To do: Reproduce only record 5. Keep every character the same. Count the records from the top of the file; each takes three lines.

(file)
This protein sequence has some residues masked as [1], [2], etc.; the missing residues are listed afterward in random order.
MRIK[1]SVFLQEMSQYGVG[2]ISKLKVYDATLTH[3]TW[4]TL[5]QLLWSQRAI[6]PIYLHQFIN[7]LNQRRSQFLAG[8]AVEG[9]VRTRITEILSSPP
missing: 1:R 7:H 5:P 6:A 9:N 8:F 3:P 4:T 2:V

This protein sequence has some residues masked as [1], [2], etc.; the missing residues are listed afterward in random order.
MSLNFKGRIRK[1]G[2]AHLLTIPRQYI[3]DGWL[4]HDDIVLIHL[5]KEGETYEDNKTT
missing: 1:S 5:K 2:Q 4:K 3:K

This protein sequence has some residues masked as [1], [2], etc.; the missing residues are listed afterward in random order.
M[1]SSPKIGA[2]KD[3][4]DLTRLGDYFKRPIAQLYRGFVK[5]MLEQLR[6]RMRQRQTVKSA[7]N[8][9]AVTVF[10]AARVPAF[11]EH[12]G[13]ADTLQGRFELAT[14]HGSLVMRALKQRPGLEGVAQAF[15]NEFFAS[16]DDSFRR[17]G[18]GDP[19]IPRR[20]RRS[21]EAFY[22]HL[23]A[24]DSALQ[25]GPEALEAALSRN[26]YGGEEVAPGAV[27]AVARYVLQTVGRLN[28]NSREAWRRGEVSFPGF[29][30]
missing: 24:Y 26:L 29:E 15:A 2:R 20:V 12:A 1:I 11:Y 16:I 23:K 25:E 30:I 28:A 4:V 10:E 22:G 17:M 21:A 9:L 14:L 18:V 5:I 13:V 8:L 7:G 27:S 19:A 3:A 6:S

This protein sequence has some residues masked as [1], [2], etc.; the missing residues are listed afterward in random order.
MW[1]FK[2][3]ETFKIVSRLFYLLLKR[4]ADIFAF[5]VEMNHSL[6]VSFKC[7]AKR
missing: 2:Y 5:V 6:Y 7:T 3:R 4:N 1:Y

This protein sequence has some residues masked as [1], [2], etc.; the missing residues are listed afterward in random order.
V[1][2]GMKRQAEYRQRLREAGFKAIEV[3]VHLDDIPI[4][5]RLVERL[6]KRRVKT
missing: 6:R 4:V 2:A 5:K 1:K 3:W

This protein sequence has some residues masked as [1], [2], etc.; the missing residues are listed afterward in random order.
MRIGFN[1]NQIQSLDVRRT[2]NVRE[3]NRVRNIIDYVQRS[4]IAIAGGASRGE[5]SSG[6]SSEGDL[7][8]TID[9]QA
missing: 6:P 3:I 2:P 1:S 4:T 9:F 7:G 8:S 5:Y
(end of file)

This protein sequence has some residues masked as [1], [2], etc.; the missing residues are listed afterward in random order.
V[1][2]GMKRQAEYRQRLREAGFKAIEV[3]VHLDDIPI[4][5]RLVERL[6]KRRVKT
missing: 6:R 4:V 2:A 5:K 1:K 3:W